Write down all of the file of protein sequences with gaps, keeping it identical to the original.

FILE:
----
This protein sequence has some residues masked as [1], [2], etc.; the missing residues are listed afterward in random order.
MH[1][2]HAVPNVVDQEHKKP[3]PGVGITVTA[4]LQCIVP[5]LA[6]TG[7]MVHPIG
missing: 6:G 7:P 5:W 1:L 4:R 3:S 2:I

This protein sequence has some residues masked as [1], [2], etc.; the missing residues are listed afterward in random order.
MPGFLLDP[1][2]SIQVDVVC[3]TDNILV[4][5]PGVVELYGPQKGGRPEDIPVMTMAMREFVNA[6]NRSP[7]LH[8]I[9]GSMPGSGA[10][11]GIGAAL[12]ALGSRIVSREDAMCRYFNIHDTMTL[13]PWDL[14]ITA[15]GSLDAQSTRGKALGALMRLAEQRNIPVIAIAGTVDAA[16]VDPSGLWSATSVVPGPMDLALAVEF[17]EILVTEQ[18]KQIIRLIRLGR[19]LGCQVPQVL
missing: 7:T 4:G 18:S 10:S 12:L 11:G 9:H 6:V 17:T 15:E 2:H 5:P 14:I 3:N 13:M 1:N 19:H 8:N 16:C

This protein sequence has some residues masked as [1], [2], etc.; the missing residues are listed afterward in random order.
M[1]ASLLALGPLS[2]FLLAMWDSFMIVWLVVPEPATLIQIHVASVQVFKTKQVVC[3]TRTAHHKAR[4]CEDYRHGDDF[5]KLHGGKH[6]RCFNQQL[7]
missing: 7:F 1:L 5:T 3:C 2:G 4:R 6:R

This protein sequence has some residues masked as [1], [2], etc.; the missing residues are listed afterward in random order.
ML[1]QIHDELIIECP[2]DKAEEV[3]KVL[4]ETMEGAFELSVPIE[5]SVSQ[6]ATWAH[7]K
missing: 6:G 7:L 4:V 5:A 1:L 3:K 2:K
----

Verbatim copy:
This protein sequence has some residues masked as [1], [2], etc.; the missing residues are listed afterward in random order.
MH[1][2]HAVPNVVDQEHKKP[3]PGVGITVTA[4]LQCIVP[5]LA[6]TG[7]MVHPIG
missing: 6:G 7:P 5:W 1:L 4:R 3:S 2:I

This protein sequence has some residues masked as [1], [2], etc.; the missing residues are listed afterward in random order.
MPGFLLDP[1][2]SIQVDVVC[3]TDNILV[4][5]PGVVELYGPQKGGRPEDIPVMTMAMREFVNA[6]NRSP[7]LH[8]I[9]GSMPGSGA[10][11]GIGAAL[12]ALGSRIVSREDAMCRYFNIHDTMTL[13]PWDL[14]ITA[15]GSLDAQSTRGKALGALMRLAEQRNIPVIAIAGTVDAA[16]VDPSGLWSATSVVPGPMDLALAVEF[17]EILVTEQ[18]KQIIRLIRLGR[19]LGCQVPQVL
missing: 7:T 4:G 18:S 10:S 12:L 11:G 9:H 6:V 17:T 15:E 2:H 5:P 14:I 3:N 13:M 1:N 19:H 8:N 16:C

This protein sequence has some residues masked as [1], [2], etc.; the missing residues are listed afterward in random order.
M[1]ASLLALGPLS[2]FLLAMWDSFMIVWLVVPEPATLIQIHVASVQVFKTKQVVC[3]TRTAHHKAR[4]CEDYRHGDDF[5]KLHGGKH[6]RCFNQQL[7]
missing: 7:F 1:L 5:T 3:C 2:G 4:R 6:R

This protein sequence has some residues masked as [1], [2], etc.; the missing residues are listed afterward in random order.
ML[1]QIHDELIIECP[2]DKAEEV[3]KVL[4]ETMEGAFELSVPIE[5]SVSQ[6]ATWAH[7]K
missing: 6:G 7:L 4:V 5:A 1:L 3:K 2:K